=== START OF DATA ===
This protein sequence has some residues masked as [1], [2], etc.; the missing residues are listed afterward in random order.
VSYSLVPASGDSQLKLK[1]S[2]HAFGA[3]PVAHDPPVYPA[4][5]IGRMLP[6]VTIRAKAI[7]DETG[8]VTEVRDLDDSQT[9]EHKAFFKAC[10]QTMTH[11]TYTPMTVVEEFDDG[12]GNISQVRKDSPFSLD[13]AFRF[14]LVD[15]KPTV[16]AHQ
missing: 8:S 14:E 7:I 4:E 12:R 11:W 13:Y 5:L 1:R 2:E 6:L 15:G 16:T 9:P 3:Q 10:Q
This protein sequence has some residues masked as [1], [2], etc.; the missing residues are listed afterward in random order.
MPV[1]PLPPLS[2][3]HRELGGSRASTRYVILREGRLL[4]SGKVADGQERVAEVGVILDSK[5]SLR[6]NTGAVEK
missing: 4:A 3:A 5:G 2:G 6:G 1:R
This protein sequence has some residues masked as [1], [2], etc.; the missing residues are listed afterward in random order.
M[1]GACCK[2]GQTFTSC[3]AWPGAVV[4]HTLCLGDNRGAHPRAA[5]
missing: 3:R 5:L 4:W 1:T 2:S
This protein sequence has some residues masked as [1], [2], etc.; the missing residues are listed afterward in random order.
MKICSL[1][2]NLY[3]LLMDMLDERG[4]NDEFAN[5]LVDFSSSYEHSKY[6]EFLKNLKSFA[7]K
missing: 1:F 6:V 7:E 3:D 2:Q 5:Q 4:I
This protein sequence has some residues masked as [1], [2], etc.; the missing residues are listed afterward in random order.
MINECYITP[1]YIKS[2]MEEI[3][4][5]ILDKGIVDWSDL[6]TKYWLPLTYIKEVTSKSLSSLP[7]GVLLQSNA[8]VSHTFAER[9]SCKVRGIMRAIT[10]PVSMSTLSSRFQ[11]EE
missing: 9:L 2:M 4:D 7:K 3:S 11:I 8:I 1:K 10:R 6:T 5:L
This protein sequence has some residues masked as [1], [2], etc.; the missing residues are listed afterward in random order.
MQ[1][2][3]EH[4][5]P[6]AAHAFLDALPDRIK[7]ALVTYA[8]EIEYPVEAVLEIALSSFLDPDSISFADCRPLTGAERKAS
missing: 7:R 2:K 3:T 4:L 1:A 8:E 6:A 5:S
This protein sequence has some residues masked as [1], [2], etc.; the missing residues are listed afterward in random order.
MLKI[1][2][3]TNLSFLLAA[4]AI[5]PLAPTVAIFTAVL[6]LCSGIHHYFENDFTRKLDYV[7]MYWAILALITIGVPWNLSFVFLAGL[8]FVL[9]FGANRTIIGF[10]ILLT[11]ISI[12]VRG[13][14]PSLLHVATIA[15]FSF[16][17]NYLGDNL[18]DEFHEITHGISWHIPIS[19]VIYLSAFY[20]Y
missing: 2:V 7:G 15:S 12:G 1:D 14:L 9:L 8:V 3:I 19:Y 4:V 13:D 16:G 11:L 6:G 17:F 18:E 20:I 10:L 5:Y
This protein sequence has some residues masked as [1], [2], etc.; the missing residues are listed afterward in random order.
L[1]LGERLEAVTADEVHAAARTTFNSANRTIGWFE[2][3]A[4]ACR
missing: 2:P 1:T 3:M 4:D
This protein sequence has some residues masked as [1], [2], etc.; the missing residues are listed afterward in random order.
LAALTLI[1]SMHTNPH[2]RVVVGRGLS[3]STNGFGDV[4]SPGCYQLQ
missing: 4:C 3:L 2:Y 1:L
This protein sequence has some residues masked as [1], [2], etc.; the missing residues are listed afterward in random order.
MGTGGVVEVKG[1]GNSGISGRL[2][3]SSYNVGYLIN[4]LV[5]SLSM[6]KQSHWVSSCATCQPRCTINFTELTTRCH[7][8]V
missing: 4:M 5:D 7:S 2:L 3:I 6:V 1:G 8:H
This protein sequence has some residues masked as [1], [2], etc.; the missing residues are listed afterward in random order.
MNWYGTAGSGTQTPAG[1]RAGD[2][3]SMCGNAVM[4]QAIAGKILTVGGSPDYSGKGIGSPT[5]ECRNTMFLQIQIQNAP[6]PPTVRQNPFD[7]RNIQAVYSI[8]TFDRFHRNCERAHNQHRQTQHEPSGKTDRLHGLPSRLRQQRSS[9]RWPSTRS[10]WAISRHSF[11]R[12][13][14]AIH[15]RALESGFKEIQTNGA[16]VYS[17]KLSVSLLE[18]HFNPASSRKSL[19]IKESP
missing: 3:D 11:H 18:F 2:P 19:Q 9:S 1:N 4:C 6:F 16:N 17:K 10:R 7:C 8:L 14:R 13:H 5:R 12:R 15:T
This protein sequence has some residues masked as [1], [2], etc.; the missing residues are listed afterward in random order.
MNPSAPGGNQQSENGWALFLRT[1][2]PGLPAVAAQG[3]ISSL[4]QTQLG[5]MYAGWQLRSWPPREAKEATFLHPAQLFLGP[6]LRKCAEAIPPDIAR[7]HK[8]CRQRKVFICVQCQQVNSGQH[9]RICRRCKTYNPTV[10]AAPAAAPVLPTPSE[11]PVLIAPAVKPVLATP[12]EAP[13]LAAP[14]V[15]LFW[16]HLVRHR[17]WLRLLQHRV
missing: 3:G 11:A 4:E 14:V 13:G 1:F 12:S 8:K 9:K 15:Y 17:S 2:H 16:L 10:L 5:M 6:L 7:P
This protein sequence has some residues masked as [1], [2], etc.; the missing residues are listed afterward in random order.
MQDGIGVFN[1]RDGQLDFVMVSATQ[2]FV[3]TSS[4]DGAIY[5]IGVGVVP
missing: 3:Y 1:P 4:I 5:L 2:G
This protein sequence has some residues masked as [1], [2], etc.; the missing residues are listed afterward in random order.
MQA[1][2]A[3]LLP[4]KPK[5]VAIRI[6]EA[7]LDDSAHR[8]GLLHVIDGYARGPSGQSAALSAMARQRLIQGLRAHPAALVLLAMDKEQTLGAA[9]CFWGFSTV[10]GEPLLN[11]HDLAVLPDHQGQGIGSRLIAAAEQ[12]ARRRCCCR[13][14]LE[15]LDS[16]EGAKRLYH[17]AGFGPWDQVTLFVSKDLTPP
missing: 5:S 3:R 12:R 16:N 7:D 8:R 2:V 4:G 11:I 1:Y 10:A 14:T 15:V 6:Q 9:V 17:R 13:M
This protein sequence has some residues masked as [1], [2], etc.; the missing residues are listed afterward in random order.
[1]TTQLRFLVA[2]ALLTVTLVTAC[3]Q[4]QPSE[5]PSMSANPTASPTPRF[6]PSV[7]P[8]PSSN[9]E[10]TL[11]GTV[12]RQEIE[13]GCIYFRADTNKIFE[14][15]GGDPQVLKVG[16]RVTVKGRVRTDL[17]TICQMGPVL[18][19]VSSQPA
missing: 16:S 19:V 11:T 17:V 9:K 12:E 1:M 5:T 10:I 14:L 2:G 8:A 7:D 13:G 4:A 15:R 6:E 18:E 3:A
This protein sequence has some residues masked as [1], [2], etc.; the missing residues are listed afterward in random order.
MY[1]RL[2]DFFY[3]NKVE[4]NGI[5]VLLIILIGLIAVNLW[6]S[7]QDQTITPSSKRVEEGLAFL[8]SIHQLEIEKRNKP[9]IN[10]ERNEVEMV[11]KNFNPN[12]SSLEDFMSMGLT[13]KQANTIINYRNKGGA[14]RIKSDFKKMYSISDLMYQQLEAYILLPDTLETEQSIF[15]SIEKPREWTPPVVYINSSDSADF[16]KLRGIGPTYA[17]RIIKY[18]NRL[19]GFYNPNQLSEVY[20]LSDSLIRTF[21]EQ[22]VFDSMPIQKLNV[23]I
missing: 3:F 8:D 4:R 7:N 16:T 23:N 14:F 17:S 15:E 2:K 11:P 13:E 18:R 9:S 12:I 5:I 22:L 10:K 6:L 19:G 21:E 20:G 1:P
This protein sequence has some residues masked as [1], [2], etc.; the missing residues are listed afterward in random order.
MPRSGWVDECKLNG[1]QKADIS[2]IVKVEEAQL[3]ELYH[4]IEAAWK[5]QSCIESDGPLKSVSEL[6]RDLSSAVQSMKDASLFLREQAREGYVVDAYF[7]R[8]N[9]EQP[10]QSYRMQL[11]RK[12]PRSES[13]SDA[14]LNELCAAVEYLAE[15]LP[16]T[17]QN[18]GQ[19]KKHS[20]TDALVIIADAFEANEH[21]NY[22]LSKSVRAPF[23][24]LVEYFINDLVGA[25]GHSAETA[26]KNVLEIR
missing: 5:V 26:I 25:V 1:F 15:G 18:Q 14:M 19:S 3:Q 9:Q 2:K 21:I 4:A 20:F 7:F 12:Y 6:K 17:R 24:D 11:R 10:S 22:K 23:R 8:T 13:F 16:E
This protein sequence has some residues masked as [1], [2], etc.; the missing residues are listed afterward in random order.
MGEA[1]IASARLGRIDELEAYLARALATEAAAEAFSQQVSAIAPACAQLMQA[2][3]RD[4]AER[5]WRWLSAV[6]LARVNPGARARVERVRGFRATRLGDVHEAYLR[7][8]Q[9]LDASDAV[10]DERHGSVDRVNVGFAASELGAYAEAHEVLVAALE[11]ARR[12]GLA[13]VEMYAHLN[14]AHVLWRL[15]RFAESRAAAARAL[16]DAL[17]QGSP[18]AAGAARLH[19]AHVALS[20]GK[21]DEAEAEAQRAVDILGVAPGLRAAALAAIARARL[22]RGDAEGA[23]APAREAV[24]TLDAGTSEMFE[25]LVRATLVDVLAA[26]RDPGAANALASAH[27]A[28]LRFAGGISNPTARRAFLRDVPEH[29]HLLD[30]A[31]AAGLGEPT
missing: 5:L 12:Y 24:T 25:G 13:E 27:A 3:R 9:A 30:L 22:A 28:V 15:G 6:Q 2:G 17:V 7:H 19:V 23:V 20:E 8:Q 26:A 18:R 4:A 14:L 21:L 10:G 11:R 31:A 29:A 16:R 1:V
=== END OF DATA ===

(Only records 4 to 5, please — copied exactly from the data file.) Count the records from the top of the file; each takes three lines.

This protein sequence has some residues masked as [1], [2], etc.; the missing residues are listed afterward in random order.
MKICSL[1][2]NLY[3]LLMDMLDERG[4]NDEFAN[5]LVDFSSSYEHSKY[6]EFLKNLKSFA[7]K
missing: 1:F 6:V 7:E 3:D 2:Q 5:Q 4:I
This protein sequence has some residues masked as [1], [2], etc.; the missing residues are listed afterward in random order.
MINECYITP[1]YIKS[2]MEEI[3][4][5]ILDKGIVDWSDL[6]TKYWLPLTYIKEVTSKSLSSLP[7]GVLLQSNA[8]VSHTFAER[9]SCKVRGIMRAIT[10]PVSMSTLSSRFQ[11]EE
missing: 9:L 2:M 4:D 7:K 3:S 11:I 8:I 1:K 10:R 6:T 5:L